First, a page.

HOPE House's annual Coldest Night of the Year event will look quite different this year.
Because of the safety challenges posed by walking in large groups as a result of the pandemic, the CNOY team decided to make the event a hybrid where community members can either choose to walk one of the two predetermined routes starting at HOPE House or register their own route online and walk that one instead.
“The most important thing is that our committee and CNOY, the national program, puts community safety as our absolute top priority following the best protocols as per public health,” said Sean Yo, chairperson of Guelph’s CNOY.
The event is scheduled to take place on Feb. 20. Those interested in registering their groups can do so here. All proceeds raised go directly to HOPE House to support ongoing services and programs.
Last year's event exceeded its target or $96,000 and raised $105,116 with 364 walkers registered on 47 teams.
This year's goal is to raise $96,000.
“The people who need the most help, the most marginalized, the most vulnerable in our community, they need our help more than ever as we all face the challenges and we feel how things are difficult under COVID,” said Yo.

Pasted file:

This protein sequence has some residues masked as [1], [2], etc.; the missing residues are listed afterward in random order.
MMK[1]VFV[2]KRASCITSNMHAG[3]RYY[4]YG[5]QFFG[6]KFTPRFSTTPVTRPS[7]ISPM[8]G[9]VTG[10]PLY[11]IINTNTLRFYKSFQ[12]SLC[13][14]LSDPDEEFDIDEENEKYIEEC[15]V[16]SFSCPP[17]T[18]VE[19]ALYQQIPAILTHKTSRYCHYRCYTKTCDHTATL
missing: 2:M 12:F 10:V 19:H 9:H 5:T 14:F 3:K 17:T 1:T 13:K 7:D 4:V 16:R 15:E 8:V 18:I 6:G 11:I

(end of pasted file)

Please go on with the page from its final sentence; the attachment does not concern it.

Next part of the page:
“Those that have less and less opportunity are feeling even greater pressure.”
Yo added that during this time, the urge and the desire to do something constructive in the community is something everyone can identify with.
He said this year’s event was in preparation since last year by the CNOY’s parent organization, Blue Sea Foundation.
“They’ve had an opportunity to run other events during these challenging times of the COVID-19 pandemic and they’ve had excellent success in both community safety and continuing to be able to fund the important community service work that they’re helped enable,” said Yo.
This year, it's a complete outdoor event,” said Yo adding that walkers will also be able to access the HOPE House washroom.
Yo said while organizers are committed to continuing the important work, the event could change because of the rapidly changing circumstances.
“Despite how important this event is, nothing is more important than community safety and for whatever reason, it's determined that we need to delay or defer this event, then that’s exactly what we are going to do,” said Yo.
He said the Guelph community can rest assured that the organizers will not forget about CNOY.
“This is something we’re very much committed to and when it's safe for us to do,” said Yo.